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US Troops To Leave Chad In Second African State Withdrawal

(AFRICAN EXAMINER) – The United States will withdraw some troops from Chad, the Pentagon has said, days after Washington agreed to move forces out of neighbouring Niger.

The US has approximately 100 troops stationed in Chad as part of its strategy to combat extremism in West Africa.

“USAFRICOM is currently planning to reposition some US military forces from Chad, a portion of which were already scheduled to depart,” Pentagon press secretary Major General Pat Ryder told a news conference on Thursday, referring to the US Africa Command unit.

“This is a temporary step as part of an ongoing review of our security cooperation, which will resume after Chad’s May 6 presidential election.”

Chad’s air force chief had ordered the US military this month to halt activities at an air base near the capital N’Djamena, according to a letter sent to the transitional government and seen by AFP.

He said he had asked the US military to provide documents “justifying its presence at the Adji Kossei Air Base” but had not received any.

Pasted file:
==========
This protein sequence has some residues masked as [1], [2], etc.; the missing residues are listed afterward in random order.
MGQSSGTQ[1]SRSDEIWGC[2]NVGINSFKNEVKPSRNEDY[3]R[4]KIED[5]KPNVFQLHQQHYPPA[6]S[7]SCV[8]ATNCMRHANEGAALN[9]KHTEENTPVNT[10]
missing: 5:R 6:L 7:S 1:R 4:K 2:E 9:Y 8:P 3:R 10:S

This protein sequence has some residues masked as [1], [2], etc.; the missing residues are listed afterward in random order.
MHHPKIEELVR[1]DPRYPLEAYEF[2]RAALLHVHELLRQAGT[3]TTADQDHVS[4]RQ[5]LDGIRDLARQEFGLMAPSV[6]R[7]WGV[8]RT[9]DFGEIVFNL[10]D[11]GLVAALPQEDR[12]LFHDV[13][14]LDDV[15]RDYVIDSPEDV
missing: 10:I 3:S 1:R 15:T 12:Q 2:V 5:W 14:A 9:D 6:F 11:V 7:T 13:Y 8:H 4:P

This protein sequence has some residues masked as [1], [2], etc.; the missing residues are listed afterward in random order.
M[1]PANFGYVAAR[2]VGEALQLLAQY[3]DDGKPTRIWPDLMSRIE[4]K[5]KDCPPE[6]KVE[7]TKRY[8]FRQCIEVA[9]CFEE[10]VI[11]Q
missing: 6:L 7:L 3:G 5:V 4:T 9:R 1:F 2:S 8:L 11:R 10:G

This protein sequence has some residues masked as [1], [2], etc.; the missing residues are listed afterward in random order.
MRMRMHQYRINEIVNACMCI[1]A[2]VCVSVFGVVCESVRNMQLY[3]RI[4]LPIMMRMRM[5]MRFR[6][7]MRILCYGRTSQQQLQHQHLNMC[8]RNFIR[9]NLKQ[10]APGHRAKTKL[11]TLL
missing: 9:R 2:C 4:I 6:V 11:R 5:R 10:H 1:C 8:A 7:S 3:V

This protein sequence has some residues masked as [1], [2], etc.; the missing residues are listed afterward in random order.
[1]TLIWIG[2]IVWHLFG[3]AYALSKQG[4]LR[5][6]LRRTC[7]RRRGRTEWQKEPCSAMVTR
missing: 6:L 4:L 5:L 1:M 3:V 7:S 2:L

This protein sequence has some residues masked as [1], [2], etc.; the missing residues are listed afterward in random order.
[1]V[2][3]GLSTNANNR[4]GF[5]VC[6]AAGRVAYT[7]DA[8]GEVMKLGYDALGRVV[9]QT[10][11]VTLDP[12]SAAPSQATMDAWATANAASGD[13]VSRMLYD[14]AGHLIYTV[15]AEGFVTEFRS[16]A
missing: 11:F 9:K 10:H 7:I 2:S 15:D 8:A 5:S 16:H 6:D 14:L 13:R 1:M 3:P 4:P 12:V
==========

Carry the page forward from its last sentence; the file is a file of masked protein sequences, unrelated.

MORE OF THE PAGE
US troops at the Adji Kossei military base train anti-terrorism special forces and an elite unit of the Chadian army to combat the Nigerian jihadist group Boko Haram.

Neighbouring Niger is also a lynchpin in the US and French strategy to combat jihadists in the region.

But Niger’s ruling military junta said in March that it was ending a military cooperation agreement with Washington, claiming it had been imposed and the US troop presence was illegal.

Washington this week began discussions with Niger on withdrawing the more than 1,000 US personnel in the country, which is also home to a $100-million American drone base.

The United States will “continue to explore options on how we can ensure that we’re able to continue to address potential terrorist threats” in the wake of the withdrawal, Ryder said this week following the announcement of the US pull-out from Niger.

General Mahamat Idriss Deby Itno seized the presidency of Chad in a 2021 coup after the death of his father, Idriss Deby Itno, who had ruled the Sahel country with an iron fist for more than three decades.

He announced in March his candidacy in the upcoming presidential election that has seen opposition candidates banned from running, and his main rival Yaya Dillo Djerou shot dead in an army assault on his party headquarters.


Short URL: https://www.africanexaminer.com/?p=95313

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